Wednesday, July 24, 2013

A Short Drive For Forgiveness

I remember when the news came out. It was the turn of the century, a new millennium, a jubilee year for the church. To celebrate, Pope John Paul II declared that Catholics could earn an indulgence by taking a pilgrimage to a [long] short list of churches or holy sites. Conveniently for me, one of those churches was the Diocese of Denver.


It was just a few years earlier that JP2 (as we affectionately called him) visited Denver for World Youth Day- the same event Pope Francis I is currently celebrating in Brazil. Yesterday's headline was how his convoy made a wrong turn and got caught in a throng of pilgrims and revelers. If you're not Catholic, it is hard to describe the celebrity status of the Pontiff- but seeing all those people crowding themselves closer to the non-popemobile is worth more than my words.


I was one of them nearly two decades ago. I remember being shooed away by Secret Service as my friends and I got a little too close to the helicopter landing site at Mile High Stadium and later allowing some nuns a better view (right next to a barricade) of the Pope's convoy on his way to mass at Cherry Creek Park.


All that to say, I get it. But back to 2000 I was faced with a dilemma. I had stopped attending the Catholic church, so I wasn't technically in the "good graces" required to receive the indulgence- a remission of the "temporal penalty" of my sin. At the same time, I had spent the previous two to three months studying the Bible and coming to my own convictions regarding the forgiveness of sins. So I had a choice to make, take a short convenient drive to downtown for a temporary fix to my sinful nature without changing my lifestyle, or actually repent and be baptized for the forgiveness of my sins (Acts 2:38).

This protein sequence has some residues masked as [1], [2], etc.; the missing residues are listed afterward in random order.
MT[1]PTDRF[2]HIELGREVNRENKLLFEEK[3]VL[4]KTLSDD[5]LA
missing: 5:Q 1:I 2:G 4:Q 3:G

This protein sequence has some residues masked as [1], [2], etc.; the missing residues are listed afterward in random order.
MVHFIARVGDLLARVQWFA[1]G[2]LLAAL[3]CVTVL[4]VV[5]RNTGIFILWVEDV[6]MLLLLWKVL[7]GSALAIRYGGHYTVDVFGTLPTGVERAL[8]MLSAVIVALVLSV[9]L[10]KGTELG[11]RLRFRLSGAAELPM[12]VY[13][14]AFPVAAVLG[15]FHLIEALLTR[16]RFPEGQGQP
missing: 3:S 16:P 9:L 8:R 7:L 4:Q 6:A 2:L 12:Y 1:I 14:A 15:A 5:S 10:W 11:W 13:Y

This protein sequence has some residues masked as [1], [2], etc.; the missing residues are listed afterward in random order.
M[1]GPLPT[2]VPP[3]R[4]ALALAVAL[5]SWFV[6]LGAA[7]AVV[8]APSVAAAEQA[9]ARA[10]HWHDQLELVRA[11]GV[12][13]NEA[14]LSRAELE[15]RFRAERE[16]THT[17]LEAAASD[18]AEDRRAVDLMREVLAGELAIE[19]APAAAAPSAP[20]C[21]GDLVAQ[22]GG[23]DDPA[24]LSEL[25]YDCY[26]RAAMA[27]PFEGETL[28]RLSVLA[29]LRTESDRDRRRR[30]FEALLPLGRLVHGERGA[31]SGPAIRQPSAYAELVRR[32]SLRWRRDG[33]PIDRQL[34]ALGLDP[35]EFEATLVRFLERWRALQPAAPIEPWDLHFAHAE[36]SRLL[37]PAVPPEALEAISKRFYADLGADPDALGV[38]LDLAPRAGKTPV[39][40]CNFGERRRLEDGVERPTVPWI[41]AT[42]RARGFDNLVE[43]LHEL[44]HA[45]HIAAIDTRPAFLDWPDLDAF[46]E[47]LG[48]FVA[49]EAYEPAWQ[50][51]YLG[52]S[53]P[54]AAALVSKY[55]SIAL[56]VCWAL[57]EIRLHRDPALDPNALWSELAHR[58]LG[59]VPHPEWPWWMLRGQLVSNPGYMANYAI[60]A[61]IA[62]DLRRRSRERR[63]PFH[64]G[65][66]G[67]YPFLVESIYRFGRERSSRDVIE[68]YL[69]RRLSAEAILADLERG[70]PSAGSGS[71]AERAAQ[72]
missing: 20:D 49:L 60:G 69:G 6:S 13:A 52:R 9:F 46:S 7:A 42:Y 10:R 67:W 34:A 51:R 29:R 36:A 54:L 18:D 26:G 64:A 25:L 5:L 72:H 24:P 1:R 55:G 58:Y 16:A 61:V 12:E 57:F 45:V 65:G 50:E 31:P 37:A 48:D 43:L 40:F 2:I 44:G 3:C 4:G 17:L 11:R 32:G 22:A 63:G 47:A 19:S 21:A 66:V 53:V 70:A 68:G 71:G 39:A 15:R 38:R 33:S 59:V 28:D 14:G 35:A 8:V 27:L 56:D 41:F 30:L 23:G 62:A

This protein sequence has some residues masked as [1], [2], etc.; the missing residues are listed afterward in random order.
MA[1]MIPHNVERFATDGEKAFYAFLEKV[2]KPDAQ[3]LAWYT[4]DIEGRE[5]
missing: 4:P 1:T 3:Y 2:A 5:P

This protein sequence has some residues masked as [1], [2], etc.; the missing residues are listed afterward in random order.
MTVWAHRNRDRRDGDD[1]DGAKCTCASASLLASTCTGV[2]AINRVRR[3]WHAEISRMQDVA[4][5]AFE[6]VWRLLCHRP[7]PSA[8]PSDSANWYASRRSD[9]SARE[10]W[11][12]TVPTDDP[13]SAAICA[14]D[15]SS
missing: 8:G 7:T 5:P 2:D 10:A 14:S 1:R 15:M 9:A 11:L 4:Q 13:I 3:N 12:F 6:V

I'll leave you guessing which I chose.


At home I have an old Catholic Bible. In the inside cover are a list of indulgences from Pope Pius XII based on the frequency with which one read it. When I open that Bible and look at those I scratch my head, wondering how that doctrine survived the Protestant Reformation. I figure many others felt the same way when they saw last week's headline "Pope forgives Twitter followers". The news resonated, even if it got the theology all mixed up.


I'll leave it to others to recap the subject and correct the doctrine. Meanwhile, maybe you should follow Pope Francis on Twitter to cover all your bases. (or just trust the atoning blood of Jesus instead)

 

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